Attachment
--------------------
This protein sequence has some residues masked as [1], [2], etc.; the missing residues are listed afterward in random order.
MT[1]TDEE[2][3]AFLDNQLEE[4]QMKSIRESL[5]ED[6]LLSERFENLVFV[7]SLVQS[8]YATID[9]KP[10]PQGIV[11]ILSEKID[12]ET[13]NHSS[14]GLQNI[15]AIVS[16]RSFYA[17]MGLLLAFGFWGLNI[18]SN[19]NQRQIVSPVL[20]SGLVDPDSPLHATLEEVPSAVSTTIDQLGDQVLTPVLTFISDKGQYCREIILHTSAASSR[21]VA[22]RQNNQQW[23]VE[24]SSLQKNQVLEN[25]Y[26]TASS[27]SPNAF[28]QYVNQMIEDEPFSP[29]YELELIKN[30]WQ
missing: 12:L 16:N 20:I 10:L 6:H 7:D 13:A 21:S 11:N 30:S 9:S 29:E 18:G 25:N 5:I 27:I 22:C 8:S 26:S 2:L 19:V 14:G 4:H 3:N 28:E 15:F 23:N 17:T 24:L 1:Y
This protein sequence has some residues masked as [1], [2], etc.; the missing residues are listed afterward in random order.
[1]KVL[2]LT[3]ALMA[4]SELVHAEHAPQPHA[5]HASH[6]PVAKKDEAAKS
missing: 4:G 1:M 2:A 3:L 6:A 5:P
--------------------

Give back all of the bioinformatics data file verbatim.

This protein sequence has some residues masked as [1], [2], etc.; the missing residues are listed afterward in random order.
MT[1]TDEE[2][3]AFLDNQLEE[4]QMKSIRESL[5]ED[6]LLSERFENLVFV[7]SLVQS[8]YATID[9]KP[10]PQGIV[11]ILSEKID[12]ET[13]NHSS[14]GLQNI[15]AIVS[16]RSFYA[17]MGLLLAFGFWGLNI[18]SN[19]NQRQIVSPVL[20]SGLVDPDSPLHATLEEVPSAVSTTIDQLGDQVLTPVLTFISDKGQYCREIILHTSAASSR[21]VA[22]RQNNQQW[23]VE[24]SSLQKNQVLEN[25]Y[26]TASS[27]SPNAF[28]QYVNQMIEDEPFSP[29]YELELIKN[30]WQ
missing: 12:L 16:N 20:I 10:L 6:H 7:D 13:A 21:S 11:N 30:S 9:S 29:E 18:G 25:N 5:I 27:I 22:C 8:S 26:S 2:L 19:V 14:G 4:H 3:N 28:E 15:F 23:N 17:T 24:L 1:Y
This protein sequence has some residues masked as [1], [2], etc.; the missing residues are listed afterward in random order.
[1]KVL[2]LT[3]ALMA[4]SELVHAEHAPQPHA[5]HASH[6]PVAKKDEAAKS
missing: 4:G 1:M 2:A 3:L 6:A 5:P